But a small part of me was also worried.  I knew that along with all that extra exposure came the very real risk of a whole lot of spam, criticism, and downright nasty comments.  When they let me know I was going to be included in Discover, Word Press even included advice on how to the handle negative comments that might be coming my way. Honestly, in the days between being notified that I was going to be “discovered” and before it actually happened, I even toyed with the idea of backing out of the whole thing.

But then I realized that none of this would have happened if my good blogging friend Barb Knowles hadn’t recommended me to a Word Press editor.  Barb writes a funny, poignant and insightful blog called Sane Teachers , and has been a wonderful source of inspiration and support.  I didn’t want to let her down or have her think I wasn’t grateful for her recommendation so I decided to just go for it.  I figured between my spam filter and my ability to moderate comments, I could handle whatever negativity came my way.

And you know what?  The nastiness, the criticism, and the spam never materialized.  In the past week, I’ve added about 500 new followers and the last time I looked, that post had about 1,700 views. My spam filter caught no more than the usual amount of spam, and I moved about eight comments into the trash only because they included what I thought might not be a legitimate Word Press link in them.  Even then, I may have been overly quick to hit the “trash” button, but I didn’t want to run the risk of any of my readers getting a virus from a link on my blog.

My point is not that all those people loved my blog.  I’m sure that most of them didn’t even read it, and simply hit the “follow” and “like” buttons in the hopes that I would do the same for their blog.  My point is that the onslaught of negativity that I had anticipated didn’t happen.  Instead, I received lots of positive and courteous comments from other bloggers.  Being “discovered” connected me to many people who also struggle with finding the courage to put their true thoughts and feelings into their posts and then send them out into cyberspace.  It let me communicate with people from all over the world, both getting and giving encouragement and good wishes.  It was an awesome experience.

I am very, very, grateful to Barb and to Word Press for the chance to be “discovered.”  I am grateful for the new views, follows and the comments on my post.  But what I most grateful for is the way that this whole experience reminded me that there is still so much good in the world, and so many good people in the world, if only I’m willing to open my eyes and see.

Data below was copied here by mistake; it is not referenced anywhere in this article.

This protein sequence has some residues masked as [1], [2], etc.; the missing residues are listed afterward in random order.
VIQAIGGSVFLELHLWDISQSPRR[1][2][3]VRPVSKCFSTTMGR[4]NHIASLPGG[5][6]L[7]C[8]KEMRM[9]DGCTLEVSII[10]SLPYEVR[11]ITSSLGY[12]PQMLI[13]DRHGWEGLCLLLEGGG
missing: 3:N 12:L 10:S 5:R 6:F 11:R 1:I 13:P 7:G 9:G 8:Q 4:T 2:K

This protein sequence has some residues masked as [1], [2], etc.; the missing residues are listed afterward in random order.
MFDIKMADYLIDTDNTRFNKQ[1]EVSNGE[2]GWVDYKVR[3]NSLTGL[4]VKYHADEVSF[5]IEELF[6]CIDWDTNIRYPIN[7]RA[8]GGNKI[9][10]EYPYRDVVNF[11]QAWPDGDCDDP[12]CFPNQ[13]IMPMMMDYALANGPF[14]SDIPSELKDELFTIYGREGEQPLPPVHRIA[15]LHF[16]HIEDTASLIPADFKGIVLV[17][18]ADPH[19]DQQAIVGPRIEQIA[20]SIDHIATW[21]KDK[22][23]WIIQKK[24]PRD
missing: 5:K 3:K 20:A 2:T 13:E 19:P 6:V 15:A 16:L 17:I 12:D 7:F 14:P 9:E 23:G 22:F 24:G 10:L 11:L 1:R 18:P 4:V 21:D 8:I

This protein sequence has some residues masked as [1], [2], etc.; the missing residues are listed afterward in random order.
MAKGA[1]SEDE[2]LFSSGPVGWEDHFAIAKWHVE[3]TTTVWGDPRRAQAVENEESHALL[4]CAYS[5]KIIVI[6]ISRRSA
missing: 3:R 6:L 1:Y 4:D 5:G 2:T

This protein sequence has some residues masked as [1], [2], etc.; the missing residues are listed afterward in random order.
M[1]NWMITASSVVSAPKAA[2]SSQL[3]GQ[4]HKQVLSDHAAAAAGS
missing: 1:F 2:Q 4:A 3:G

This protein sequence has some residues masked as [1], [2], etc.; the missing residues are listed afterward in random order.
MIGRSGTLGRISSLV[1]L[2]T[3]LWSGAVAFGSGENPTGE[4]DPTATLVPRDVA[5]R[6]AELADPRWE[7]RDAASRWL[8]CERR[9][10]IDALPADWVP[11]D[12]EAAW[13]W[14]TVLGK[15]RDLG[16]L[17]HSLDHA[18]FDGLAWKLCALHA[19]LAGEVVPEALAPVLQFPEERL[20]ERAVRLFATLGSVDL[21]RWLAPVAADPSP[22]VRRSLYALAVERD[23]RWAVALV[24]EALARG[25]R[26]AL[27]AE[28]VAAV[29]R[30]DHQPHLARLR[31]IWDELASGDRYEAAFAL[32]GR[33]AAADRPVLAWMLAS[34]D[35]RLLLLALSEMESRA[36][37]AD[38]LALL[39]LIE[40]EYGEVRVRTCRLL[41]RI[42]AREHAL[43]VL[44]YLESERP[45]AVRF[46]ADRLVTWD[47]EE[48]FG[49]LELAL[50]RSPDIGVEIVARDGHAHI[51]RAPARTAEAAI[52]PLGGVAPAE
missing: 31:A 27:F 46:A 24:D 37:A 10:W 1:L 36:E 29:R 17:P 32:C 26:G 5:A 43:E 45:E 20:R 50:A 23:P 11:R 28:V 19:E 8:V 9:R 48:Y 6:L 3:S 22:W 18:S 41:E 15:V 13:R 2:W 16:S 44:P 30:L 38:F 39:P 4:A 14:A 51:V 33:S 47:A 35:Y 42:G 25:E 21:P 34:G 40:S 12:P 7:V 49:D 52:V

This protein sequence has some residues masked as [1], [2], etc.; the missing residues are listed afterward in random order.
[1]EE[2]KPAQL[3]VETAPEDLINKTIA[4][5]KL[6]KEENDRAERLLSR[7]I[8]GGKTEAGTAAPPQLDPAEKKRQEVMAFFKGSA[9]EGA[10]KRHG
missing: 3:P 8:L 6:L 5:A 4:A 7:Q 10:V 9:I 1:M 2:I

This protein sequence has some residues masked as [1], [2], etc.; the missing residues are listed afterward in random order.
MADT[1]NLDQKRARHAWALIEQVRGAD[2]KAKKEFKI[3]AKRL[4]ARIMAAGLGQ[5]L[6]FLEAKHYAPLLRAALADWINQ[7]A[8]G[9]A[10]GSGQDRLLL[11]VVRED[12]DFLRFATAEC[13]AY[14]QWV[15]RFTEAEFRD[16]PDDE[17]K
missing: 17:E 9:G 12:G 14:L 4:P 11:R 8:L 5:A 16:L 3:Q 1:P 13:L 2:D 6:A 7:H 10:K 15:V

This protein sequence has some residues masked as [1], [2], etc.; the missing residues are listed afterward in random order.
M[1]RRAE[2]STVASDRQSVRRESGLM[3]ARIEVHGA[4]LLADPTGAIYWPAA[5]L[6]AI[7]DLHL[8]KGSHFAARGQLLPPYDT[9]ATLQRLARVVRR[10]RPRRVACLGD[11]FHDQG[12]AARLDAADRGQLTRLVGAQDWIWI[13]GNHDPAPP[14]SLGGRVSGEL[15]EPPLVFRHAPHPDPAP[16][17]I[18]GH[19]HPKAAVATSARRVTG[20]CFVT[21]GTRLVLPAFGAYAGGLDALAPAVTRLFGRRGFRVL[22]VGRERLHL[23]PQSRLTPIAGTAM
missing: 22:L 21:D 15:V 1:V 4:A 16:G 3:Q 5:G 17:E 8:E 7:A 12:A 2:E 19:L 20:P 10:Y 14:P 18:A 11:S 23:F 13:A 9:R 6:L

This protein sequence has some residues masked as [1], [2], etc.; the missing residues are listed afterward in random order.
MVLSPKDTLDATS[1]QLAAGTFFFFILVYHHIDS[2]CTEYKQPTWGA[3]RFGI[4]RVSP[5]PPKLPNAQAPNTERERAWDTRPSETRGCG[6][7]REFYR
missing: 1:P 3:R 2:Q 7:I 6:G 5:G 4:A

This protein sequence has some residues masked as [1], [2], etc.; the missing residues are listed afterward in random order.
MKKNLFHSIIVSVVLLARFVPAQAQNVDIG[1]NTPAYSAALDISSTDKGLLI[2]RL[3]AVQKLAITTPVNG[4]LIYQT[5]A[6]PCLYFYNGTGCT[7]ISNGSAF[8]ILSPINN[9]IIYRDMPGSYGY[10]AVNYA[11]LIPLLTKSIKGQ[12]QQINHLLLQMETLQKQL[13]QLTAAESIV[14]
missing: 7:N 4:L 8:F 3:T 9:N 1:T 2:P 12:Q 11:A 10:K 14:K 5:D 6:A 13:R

Raining Down

I had been hoping for rain.  We had planted some bushes and put down some sod in our backyard, and I knew that a couple of good rains would help them take root.  But even more, I wanted the rain to wash away the nasty green tree pollen that has been covering every outside surface for the past couple of weeks.  I’m allergic to that stuff, and I was tired of going through my days with a scratchy throat, headache, itchy eyes and non-stop sneezing fits.  So when I heard the forecast for this past weekend’s rain, I was actually happy.

IMG_2434I should have paid just a little more attention to the details.  The prediction wasn’t just for rain, it was for tons of rain, falling for three days and two nights, often quite heavily.  The empty flower pots I have lined up next to garage, waiting to be filled with spring flowers, are now completely full of water instead.  My house and neighborhood is on high ground, but hundreds of people in my area are faced with flash floods, rising rivers, and water in their basements.  All I wanted was enough rain to water my plants and wash away the pollen.  But what I got was enough to make me think it might be time to start work on an ark.

It turns out that rainfall, like many things in life, is good only when it comes in moderation. Because as of today, I am officially sick of rain and more than ready for it to leave.  I am tired of constantly checking our basement to make sure no water is leaking in, or backing up through the sewer drain.  (We had that happen once and it is not an experience I wish to repeat.)  I am sick of feeling like a jerk when I make our old dog to go outside to do her business in the heavy rain, but not at all willing to risk her having an accident in my house.  I am well aware that the “drowned rat” look is not flattering on me, and so I would rather not walk around all weekend looking like one.

I’m not sure if the lesson here is “be careful of what you wish for,” or simply that “moderation is the key.”  Both adages have truth in them.  But at the end of a long, wet weekend, I think the real lesson for me is to simply learn to be more flexible and willing to deal with whatever the day happens to bring.  I might not have appreciated the rain, but being forced to spend the weekend inside did mean I finally got around to some household chores that had been hanging over my head for a while.  And since we couldn’t work outside, my husband and I decided to go to a movie at the local mall, followed by a nice dinner afterward.  It may not have been the weekend we had in mind, but it turned out to be a pretty good one.

There’s an old saying that states, “Into every life, some rain must fall.”  And I count myself lucky that all I had to deal with this weekend was actual rain, and that I was even spared the worst effects of that.  And when I think about it that way, I realize I really don’t have anything to complain about at all.

Get Closer